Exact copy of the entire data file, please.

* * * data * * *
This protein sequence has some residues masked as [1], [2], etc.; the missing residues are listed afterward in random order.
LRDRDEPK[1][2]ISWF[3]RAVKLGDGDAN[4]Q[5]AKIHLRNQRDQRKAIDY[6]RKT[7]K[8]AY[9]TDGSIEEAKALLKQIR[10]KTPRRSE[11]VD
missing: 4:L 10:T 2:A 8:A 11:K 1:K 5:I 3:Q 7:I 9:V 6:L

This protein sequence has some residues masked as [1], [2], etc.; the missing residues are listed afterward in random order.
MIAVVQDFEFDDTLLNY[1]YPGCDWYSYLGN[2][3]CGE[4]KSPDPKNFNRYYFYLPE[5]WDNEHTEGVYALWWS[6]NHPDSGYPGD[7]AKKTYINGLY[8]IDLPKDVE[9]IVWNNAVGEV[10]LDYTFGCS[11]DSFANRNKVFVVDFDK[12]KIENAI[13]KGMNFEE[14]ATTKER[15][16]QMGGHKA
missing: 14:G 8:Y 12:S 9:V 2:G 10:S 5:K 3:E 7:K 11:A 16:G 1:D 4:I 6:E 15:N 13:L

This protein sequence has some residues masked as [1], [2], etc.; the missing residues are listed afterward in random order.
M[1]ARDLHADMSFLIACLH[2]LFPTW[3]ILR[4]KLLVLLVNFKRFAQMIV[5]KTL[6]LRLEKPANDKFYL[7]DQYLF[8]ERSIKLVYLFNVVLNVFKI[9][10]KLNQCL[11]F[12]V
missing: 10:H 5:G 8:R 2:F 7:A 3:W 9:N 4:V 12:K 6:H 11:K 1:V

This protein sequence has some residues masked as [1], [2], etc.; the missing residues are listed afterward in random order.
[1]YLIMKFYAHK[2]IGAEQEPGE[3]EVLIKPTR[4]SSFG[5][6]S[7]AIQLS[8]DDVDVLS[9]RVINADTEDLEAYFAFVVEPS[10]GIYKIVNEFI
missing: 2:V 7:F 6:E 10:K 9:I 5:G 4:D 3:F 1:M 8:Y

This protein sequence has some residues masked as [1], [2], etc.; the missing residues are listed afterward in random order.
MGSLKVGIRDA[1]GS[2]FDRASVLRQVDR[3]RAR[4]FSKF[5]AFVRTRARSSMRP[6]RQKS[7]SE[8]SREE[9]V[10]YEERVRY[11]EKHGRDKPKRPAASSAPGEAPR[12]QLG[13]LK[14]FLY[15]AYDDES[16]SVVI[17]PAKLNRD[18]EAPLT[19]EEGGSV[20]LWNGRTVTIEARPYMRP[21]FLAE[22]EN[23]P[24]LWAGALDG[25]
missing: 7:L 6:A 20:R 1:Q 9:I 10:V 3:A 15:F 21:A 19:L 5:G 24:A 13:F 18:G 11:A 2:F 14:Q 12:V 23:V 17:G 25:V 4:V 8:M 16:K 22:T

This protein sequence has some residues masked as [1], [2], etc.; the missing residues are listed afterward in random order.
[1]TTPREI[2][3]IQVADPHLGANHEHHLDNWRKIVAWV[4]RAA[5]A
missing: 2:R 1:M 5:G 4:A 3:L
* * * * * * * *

This protein sequence has some residues masked as [1], [2], etc.; the missing residues are listed afterward in random order.
LRDRDEPK[1][2]ISWF[3]RAVKLGDGDAN[4]Q[5]AKIHLRNQRDQRKAIDY[6]RKT[7]K[8]AY[9]TDGSIEEAKALLKQIR[10]KTPRRSE[11]VD
missing: 4:L 10:T 2:A 8:A 11:K 1:K 5:I 3:Q 7:I 9:V 6:L

This protein sequence has some residues masked as [1], [2], etc.; the missing residues are listed afterward in random order.
MIAVVQDFEFDDTLLNY[1]YPGCDWYSYLGN[2][3]CGE[4]KSPDPKNFNRYYFYLPE[5]WDNEHTEGVYALWWS[6]NHPDSGYPGD[7]AKKTYINGLY[8]IDLPKDVE[9]IVWNNAVGEV[10]LDYTFGCS[11]DSFANRNKVFVVDFDK[12]KIENAI[13]KGMNFEE[14]ATTKER[15][16]QMGGHKA
missing: 14:G 8:Y 12:S 9:V 2:G 10:S 5:K 3:E 7:K 11:A 16:G 1:D 4:I 6:E 15:N 13:L

This protein sequence has some residues masked as [1], [2], etc.; the missing residues are listed afterward in random order.
M[1]ARDLHADMSFLIACLH[2]LFPTW[3]ILR[4]KLLVLLVNFKRFAQMIV[5]KTL[6]LRLEKPANDKFYL[7]DQYLF[8]ERSIKLVYLFNVVLNVFKI[9][10]KLNQCL[11]F[12]V
missing: 10:H 5:G 8:R 2:F 7:A 3:W 9:N 4:V 12:K 6:H 11:K 1:V

This protein sequence has some residues masked as [1], [2], etc.; the missing residues are listed afterward in random order.
[1]YLIMKFYAHK[2]IGAEQEPGE[3]EVLIKPTR[4]SSFG[5][6]S[7]AIQLS[8]DDVDVLS[9]RVINADTEDLEAYFAFVVEPS[10]GIYKIVNEFI
missing: 2:V 7:F 6:E 10:K 9:I 5:G 4:D 3:F 1:M 8:Y

This protein sequence has some residues masked as [1], [2], etc.; the missing residues are listed afterward in random order.
MGSLKVGIRDA[1]GS[2]FDRASVLRQVDR[3]RAR[4]FSKF[5]AFVRTRARSSMRP[6]RQKS[7]SE[8]SREE[9]V[10]YEERVRY[11]EKHGRDKPKRPAASSAPGEAPR[12]QLG[13]LK[14]FLY[15]AYDDES[16]SVVI[17]PAKLNRD[18]EAPLT[19]EEGGSV[20]LWNGRTVTIEARPYMRP[21]FLAE[22]EN[23]P[24]LWAGALDG[25]
missing: 7:L 6:A 20:R 1:Q 9:I 10:V 3:A 15:F 21:A 19:L 5:G 24:A 13:F 18:G 11:A 2:F 14:Q 12:V 23:V 17:G 25:V 4:V 8:M 16:K 22:T

This protein sequence has some residues masked as [1], [2], etc.; the missing residues are listed afterward in random order.
[1]TTPREI[2][3]IQVADPHLGANHEHHLDNWRKIVAWV[4]RAA[5]A
missing: 2:R 1:M 5:G 4:A 3:L